In that scenario, the IDP cannot access any of its cookies and cannot identify the user anymore. The silent refresh fails. When this happens, the client app needs to redirect to the IDP for (re-)login because the access tokens will expire soon. The “strange” thing in that moment is, the IDP is now the “First-Party” again and, of course, can read its cookies and still identify the user. It results in an instant redirect to the client app’s return URL with a new access token most of the time. But the user’s workflow is ultimately disturbed; the user may lose unsaved data during the redirect.

Some more things ITP does

The ITP has many more filters and functions to protect the privacy of the user. Another mentionable part is the seven-day cap on all script-writeable storage. If a user isn’t interacting with a website for seven days, ITP is deleting all data in the following storage forms:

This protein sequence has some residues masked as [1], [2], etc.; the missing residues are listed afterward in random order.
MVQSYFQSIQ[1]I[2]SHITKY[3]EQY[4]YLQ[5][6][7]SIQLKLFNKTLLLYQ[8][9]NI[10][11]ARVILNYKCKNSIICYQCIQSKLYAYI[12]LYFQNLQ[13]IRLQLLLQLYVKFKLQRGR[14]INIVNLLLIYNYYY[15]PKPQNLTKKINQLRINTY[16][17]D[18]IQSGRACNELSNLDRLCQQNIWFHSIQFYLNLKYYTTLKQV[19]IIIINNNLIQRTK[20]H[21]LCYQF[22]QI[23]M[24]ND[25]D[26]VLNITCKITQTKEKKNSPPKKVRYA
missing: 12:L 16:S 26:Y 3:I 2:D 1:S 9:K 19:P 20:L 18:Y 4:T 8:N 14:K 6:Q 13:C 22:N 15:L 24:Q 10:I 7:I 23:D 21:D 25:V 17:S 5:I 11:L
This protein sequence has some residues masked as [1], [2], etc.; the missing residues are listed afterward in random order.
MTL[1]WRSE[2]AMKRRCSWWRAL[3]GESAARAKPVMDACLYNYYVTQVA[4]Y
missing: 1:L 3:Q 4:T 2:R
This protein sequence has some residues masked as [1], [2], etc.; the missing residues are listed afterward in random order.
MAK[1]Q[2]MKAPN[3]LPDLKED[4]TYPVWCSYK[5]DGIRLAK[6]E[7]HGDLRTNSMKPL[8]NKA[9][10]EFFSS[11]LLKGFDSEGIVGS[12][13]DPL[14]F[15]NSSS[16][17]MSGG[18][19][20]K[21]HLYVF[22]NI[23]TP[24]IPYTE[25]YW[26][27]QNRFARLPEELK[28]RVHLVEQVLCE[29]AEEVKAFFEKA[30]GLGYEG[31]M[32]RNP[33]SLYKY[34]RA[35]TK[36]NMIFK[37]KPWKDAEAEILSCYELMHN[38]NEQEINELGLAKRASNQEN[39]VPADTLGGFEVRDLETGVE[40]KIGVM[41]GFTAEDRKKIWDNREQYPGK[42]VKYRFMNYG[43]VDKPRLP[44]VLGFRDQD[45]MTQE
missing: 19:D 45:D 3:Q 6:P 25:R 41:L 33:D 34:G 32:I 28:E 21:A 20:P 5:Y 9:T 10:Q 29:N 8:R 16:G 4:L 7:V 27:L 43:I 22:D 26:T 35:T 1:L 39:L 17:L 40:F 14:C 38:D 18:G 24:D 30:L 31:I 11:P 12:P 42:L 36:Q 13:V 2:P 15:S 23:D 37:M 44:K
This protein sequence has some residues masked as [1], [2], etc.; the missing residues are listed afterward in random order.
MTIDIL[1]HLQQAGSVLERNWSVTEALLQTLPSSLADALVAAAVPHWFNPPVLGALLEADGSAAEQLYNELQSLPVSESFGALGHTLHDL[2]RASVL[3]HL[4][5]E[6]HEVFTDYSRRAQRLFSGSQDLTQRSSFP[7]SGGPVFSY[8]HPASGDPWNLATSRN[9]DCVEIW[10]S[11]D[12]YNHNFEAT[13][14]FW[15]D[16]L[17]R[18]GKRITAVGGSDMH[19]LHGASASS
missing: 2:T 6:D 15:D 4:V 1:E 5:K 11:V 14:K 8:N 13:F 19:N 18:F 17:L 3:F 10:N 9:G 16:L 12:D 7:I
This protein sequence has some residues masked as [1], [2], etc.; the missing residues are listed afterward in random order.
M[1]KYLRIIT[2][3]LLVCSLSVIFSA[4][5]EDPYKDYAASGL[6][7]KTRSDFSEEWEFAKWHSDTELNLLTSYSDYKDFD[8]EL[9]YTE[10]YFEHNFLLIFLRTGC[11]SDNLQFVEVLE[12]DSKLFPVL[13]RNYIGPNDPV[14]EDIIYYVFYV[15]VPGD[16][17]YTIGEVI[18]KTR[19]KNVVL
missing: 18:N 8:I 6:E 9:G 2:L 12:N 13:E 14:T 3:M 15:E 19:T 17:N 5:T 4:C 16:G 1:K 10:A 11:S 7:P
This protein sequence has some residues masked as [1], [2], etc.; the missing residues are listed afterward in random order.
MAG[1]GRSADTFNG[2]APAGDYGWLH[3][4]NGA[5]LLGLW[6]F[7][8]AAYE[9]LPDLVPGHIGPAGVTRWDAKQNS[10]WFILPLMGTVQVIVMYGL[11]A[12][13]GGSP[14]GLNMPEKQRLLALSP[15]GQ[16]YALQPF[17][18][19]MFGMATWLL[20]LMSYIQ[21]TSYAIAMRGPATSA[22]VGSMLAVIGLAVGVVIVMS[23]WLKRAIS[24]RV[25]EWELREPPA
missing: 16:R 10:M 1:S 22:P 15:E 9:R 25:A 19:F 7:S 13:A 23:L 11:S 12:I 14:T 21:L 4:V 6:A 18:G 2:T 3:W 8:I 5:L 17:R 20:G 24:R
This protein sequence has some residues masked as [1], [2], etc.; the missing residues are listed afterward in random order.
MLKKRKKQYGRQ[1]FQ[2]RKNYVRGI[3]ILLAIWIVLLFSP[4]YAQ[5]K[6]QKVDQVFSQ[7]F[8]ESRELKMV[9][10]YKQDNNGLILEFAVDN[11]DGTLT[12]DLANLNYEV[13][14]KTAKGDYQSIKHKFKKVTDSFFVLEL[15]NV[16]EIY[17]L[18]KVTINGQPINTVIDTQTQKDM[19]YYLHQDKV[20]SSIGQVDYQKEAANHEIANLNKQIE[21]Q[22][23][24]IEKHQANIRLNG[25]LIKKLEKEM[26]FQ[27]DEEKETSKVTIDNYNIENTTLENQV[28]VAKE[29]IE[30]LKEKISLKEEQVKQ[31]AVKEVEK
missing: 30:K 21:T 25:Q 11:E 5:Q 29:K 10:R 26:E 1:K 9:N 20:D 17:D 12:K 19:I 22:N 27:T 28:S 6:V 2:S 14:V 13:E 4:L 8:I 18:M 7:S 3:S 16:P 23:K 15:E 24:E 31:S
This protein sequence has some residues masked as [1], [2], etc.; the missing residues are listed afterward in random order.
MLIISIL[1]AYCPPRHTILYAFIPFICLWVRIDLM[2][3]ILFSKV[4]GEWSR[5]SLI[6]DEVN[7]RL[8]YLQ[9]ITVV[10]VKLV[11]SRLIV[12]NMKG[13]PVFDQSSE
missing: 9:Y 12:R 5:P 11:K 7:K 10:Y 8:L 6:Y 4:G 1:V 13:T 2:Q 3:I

• IndexedDB
  • LocalStorage
  • Media keys
  • SessionStorage
  • Service Worker registrations and cache

But is this a problem when using the WKWebView? No. It does not happen, as the WKWebView isn’t part of the primary Safari process and has its independent day counter resetting every time it starts. The same behavior occurs for a PWA added to the home screen. A new WebApp process spawns, isolated from Safari with its own counter.

Seeing the Problem in Action

I have created a sample repository containing an Angular app and a Cordova project. With the simple Express webserver responsible for handling the cookies, you can simulate the identity flow behavior in the WKWebView used in the Cordova project. I added the following entries to Cordova’s config.xml, as this is the recommended way to go since version 6.0 of “cordova-ios”:

				
					<preference name="scheme" value="app" />
<preference name="hostname" value="localhost" />
				
			

This switches from file:// protocol-based serving of the app to a custom URL scheme-based. Usually, you should use the latter one; otherwise, you may have some severe CORS issues.

If you want to run it on your Mac, you should have some prerequisites installed:

Install mkcert with Homebrew